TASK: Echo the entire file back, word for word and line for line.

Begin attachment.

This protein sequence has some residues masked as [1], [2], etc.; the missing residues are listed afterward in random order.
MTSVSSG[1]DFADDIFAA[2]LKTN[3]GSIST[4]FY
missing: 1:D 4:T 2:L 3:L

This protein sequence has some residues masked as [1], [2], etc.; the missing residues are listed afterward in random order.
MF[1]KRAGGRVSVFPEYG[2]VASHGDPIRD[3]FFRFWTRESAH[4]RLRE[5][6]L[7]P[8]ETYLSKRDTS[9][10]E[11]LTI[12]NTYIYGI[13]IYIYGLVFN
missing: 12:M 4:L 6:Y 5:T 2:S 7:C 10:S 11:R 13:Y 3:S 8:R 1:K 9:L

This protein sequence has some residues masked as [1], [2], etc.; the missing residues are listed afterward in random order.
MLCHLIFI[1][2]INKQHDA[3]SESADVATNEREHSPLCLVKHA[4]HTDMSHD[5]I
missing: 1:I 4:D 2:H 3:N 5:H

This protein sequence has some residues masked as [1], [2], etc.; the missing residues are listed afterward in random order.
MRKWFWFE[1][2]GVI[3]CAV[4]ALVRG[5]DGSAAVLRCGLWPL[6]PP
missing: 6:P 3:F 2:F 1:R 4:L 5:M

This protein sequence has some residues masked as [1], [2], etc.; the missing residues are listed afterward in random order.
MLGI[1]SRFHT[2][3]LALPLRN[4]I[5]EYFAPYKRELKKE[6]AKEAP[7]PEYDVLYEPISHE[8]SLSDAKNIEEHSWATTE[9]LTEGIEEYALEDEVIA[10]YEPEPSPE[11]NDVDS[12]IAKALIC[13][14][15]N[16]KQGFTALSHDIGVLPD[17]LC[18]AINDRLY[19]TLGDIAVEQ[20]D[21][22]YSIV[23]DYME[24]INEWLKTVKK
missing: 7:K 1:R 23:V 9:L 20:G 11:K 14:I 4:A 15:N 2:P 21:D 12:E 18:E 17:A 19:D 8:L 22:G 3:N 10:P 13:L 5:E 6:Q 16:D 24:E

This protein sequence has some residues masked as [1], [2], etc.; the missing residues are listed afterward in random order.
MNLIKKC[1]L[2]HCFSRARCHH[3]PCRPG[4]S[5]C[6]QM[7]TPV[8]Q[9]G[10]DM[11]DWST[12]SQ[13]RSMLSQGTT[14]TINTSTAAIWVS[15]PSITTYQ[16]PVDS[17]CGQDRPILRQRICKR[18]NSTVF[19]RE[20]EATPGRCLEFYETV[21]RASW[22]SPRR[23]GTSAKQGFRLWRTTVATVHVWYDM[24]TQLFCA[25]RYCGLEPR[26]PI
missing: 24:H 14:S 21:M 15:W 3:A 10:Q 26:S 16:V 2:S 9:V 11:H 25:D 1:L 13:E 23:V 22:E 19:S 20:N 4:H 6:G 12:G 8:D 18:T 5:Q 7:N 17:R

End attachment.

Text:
This protein sequence has some residues masked as [1], [2], etc.; the missing residues are listed afterward in random order.
MTSVSSG[1]DFADDIFAA[2]LKTN[3]GSIST[4]FY
missing: 1:D 4:T 2:L 3:L

This protein sequence has some residues masked as [1], [2], etc.; the missing residues are listed afterward in random order.
MF[1]KRAGGRVSVFPEYG[2]VASHGDPIRD[3]FFRFWTRESAH[4]RLRE[5][6]L[7]P[8]ETYLSKRDTS[9][10]E[11]LTI[12]NTYIYGI[13]IYIYGLVFN
missing: 12:M 4:L 6:Y 5:T 2:S 7:C 10:S 11:R 13:Y 3:S 8:R 1:K 9:L

This protein sequence has some residues masked as [1], [2], etc.; the missing residues are listed afterward in random order.
MLCHLIFI[1][2]INKQHDA[3]SESADVATNEREHSPLCLVKHA[4]HTDMSHD[5]I
missing: 1:I 4:D 2:H 3:N 5:H

This protein sequence has some residues masked as [1], [2], etc.; the missing residues are listed afterward in random order.
MRKWFWFE[1][2]GVI[3]CAV[4]ALVRG[5]DGSAAVLRCGLWPL[6]PP
missing: 6:P 3:F 2:F 1:R 4:L 5:M

This protein sequence has some residues masked as [1], [2], etc.; the missing residues are listed afterward in random order.
MLGI[1]SRFHT[2][3]LALPLRN[4]I[5]EYFAPYKRELKKE[6]AKEAP[7]PEYDVLYEPISHE[8]SLSDAKNIEEHSWATTE[9]LTEGIEEYALEDEVIA[10]YEPEPSPE[11]NDVDS[12]IAKALIC[13][14][15]N[16]KQGFTALSHDIGVLPD[17]LC[18]AINDRLY[19]TLGDIAVEQ[20]D[21][22]YSIV[23]DYME[24]INEWLKTVKK
missing: 7:K 1:R 23:V 9:L 20:G 11:K 14:I 4:A 15:N 2:P 21:D 12:E 18:E 17:A 19:D 8:L 22:G 3:N 10:P 13:L 5:E 6:Q 16:D 24:E

This protein sequence has some residues masked as [1], [2], etc.; the missing residues are listed afterward in random order.
MNLIKKC[1]L[2]HCFSRARCHH[3]PCRPG[4]S[5]C[6]QM[7]TPV[8]Q[9]G[10]DM[11]DWST[12]SQ[13]RSMLSQGTT[14]TINTSTAAIWVS[15]PSITTYQ[16]PVDS[17]CGQDRPILRQRICKR[18]NSTVF[19]RE[20]EATPGRCLEFYETV[21]RASW[22]SPRR[23]GTSAKQGFRLWRTTVATVHVWYDM[24]TQLFCA[25]RYCGLEPR[26]PI
missing: 24:H 14:S 21:M 15:W 3:A 10:Q 26:S 16:V 2:S 9:V 11:H 25:D 1:L 13:E 23:V 22:E 19:S 20:N 4:H 6:G 12:G 8:D 18:T 5:Q 7:N 17:R